On March 3, 2005 I got an email from Altaira inviting me to submit my name to contribute to The J. R. R. Tolkien Encyclopedia, a major scholarly reference work then in preparation by Routledge Publishing, under the editorship of Tolkien scholar Michael Drout.
Evidently Elf Maven, a professional editor, had heard about it during Drout’s live Colloquy webcast the previous fall, had contacted Routledge in hopes of contributing her services, and had through a comic misunderstanding been offered several articles to write instead!
Not considering herself a Tolkien specialist, she had declined the assignment, but she thought of the Reading Room at TORn, and wrote Drout that she might know some people who could help out. The answer came:
Please feel free to e-mail me with any names and e-mail addresses of possible contributors, and we will contact them in due course.
Elf Maven made some inquiries around TORn, noting that her deadline had been May 2005, but these things were negotiable. The available topics were kind of up to Routledge, of course. Reading Room Valie Altaira began organizing things, soliciting volunteer contributors, and hence her invitation to me.
I visited the Encyclopedia website, checked out the list of unassigned topics, and then I replied:
OK, sure, I'd be interested in joining the immortals.
I have to say, judging by the notes on the website, they seem to be aiming for professional academics who are also Tolkien fans. I am a Tolkien fan, and I am an intelligent person, but by their standards I am an amateur. Now, if Elf Maven is also an "amateur" and they immediately assigned her the Color article, not to mention the Father Christmas piece, then maybe they are throwing a wide net indeed.
In that case, let me say I would try to tackle:
Art & Illustrations
Middle earth creatures and peoples
Notice these are all things that come from the texts themselves, rather than from the sources or background elements of Tolkien's mind and professional experience. I am certainly the wrong person to volunteer to do the language or literature side of things, for instance!
My qualifications, briefly, are a thorough acquaintance with Tolkien's actual texts; a B.A. with a history major; an M.F.A. in scenic design; a facile writing style; and a love of research. If that is good enough for them, it's good enough for me.
Let me know if I need to do anything else within the bounds of decency.
Well, I took the ensuing silence of the airwaves as a definitive reply on what was “good enough for them”.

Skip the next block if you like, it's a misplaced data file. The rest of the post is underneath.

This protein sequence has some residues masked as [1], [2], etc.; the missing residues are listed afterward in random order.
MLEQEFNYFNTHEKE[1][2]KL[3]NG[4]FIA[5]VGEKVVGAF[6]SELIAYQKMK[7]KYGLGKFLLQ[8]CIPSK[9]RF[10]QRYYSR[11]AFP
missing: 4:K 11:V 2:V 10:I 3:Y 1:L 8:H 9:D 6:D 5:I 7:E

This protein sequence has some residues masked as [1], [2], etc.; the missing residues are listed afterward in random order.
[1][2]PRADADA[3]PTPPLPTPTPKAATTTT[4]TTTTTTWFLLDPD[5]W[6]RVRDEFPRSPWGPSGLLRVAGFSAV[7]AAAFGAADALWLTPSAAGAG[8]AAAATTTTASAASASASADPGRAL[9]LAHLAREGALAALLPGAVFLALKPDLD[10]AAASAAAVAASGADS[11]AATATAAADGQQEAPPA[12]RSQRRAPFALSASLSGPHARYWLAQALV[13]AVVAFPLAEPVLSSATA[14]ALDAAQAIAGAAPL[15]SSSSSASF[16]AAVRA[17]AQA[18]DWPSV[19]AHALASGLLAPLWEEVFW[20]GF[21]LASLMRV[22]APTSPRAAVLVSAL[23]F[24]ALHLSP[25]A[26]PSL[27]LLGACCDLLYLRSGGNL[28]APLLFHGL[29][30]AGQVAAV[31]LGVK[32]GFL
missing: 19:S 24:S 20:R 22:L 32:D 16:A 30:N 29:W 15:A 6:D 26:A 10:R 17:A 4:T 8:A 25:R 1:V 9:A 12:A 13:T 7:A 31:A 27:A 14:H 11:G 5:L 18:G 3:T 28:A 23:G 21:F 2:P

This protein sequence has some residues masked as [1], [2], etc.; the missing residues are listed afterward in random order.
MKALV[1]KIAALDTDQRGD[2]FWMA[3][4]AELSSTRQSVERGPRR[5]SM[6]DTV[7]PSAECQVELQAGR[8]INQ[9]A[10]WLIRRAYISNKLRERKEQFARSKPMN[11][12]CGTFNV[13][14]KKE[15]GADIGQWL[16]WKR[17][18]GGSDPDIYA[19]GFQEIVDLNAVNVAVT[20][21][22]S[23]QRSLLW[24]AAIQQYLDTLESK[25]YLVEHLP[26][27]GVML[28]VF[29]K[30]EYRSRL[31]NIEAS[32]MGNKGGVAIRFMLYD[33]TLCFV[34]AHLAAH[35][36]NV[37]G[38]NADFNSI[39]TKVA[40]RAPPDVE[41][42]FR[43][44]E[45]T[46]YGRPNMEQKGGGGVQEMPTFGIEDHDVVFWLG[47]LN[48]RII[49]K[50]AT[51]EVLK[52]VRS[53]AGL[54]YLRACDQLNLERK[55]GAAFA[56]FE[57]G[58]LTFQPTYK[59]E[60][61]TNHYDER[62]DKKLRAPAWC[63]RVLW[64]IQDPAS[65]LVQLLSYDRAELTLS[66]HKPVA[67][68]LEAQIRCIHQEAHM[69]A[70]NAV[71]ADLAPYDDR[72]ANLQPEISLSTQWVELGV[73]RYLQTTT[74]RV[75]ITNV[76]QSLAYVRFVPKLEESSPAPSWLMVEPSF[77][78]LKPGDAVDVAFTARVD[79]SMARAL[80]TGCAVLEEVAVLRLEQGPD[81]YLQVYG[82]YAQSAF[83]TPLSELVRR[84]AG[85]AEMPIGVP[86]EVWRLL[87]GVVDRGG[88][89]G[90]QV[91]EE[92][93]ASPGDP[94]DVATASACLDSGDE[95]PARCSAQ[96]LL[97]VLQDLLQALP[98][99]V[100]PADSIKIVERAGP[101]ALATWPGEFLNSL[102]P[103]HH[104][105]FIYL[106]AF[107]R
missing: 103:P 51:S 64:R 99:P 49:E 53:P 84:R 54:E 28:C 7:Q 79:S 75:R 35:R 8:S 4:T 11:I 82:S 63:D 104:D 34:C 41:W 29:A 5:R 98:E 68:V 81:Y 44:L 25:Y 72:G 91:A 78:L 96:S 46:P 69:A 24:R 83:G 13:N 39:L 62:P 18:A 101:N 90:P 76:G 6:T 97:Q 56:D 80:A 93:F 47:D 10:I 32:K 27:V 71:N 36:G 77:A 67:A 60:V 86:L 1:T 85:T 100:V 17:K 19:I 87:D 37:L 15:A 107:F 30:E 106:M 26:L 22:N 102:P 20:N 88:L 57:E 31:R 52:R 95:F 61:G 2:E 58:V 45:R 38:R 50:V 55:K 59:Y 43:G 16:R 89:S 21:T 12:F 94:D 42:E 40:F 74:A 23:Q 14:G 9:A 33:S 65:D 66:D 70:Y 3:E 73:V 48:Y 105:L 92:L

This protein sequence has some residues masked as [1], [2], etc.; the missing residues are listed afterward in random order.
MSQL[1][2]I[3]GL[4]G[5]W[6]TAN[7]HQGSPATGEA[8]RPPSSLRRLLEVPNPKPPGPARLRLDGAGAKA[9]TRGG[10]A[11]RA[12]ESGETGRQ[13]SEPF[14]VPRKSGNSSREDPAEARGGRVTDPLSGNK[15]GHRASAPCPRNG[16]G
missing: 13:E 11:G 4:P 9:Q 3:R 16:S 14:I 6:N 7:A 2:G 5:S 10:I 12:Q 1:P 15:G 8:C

But to my complete surprise it was just the slow wheels of justice grinding exceedingly fine, because two months later on May 9 I heard from N. E. Brigand that the thing was still on, and was I still interested?
Brigand explained that the delay was due to the difficulty of breaking through Routledge’s assumptions of what constituted a Tolkien scholar – but he had personally approached editor Michael Drout at the Kalamazoo conference that past weekend, and Drout had said, essentially, send me some samples of your people’s work, and I’ll consider it. Brigand, clever fellow, knew that Drout was on record as saying that the Tolkien “scholarship” conducted by fans online was not necessarily to be sneezed at, and now the Reading Room was going to call his snuff, er, bluff. Big time.
Drout got a full-body Reading Room sneezebath, courtesy of NEB, a week later. Here is the letter he sent. NEB let me review it, and I commented:
Well, we can only try. I admit it is gratifying to be involved in this. Good luck, and I hope you at least get touched: N.E. Brigand: “Farewell my friends! I go to a better place!” Reading Room: “Oooooh! The Claw! The Claw!”
Drout collapsed in defeat, writing NEB on May 18:
. . . thank you also for the somewhat overwhelming amount of information below. I had some familiarity with theonering.net, but I hadn't realized how much information and discussion there was at this source.
I have to admit that I am having some difficulty in sorting out who is who and who wants to do what, so perhaps it would be easier to present the list of outstanding entries and see which ones (if any) you and your fellow discussants might be interested in completing. Then, when I assemble responses with responses that have been coming in from other Kalamazoo participants, I can perhaps assign the entries more intelligently. Thus, here are the outstanding entries.
With best wishes, Mike Drout
Bible (1000) Bournemouth (250) Children's Literature and Tolkien (1200) Christ: Advent Lyrics (700) Dante (500) Devil's Coachhorses (1000) East, The (500) Epic Poetry (750) Gaze (500) Genesis (500) Greece: Reception of Tolkien (500) Hierarchy (750) Ireland (250) Juliana (500) Justice and Injustice (500) Knowledge (600) Letters of J.R.R. Tolkien (1000) Maps (2500) Marriage (1500) Marxist Readings of Tolkien (750) Merchandising (1000) North Borneo, Reception of Tolkien (500) North Polar Bear (500) Philo-semitism (500) Possessiveness (500) Prophesy (500) Ransome, Arthur (250) Report on the Excavation of the Prehistoric, Roman and Post-Roman Site in Lydney Park, Gloucestershire (700) Russian Language (500) South, The (600) Spenser (500) Suffield Family (250) Tolkien Remembered: Humphrey Carpenter (600) Treason of Isengard (1000)
As I perused the list, I felt rather like someone going into a dark cavern where dragons were once reported to live. A long time ago, but reliably reported all the same. I replied to NEB:
Subject: A Drout of Qualification Impends
Oh, Lord, all the easy ones are taken.
I have to say, of all those topics, the only one I remotely feel I could tackle without disgracing myself and disappointing Prof. Drout, is "Maps". In a pinch, maybe "East" or "South". Or "Treason of Isengard", at least I've read it. Once.
Are the numbers next to the entries, dollars, word-count, or both?
NEB said that Maps was properly given to arquen, since she is a professional geologist. I could have the East, South and Treason articles. The numbers were for word-count. He hastened to reassure me: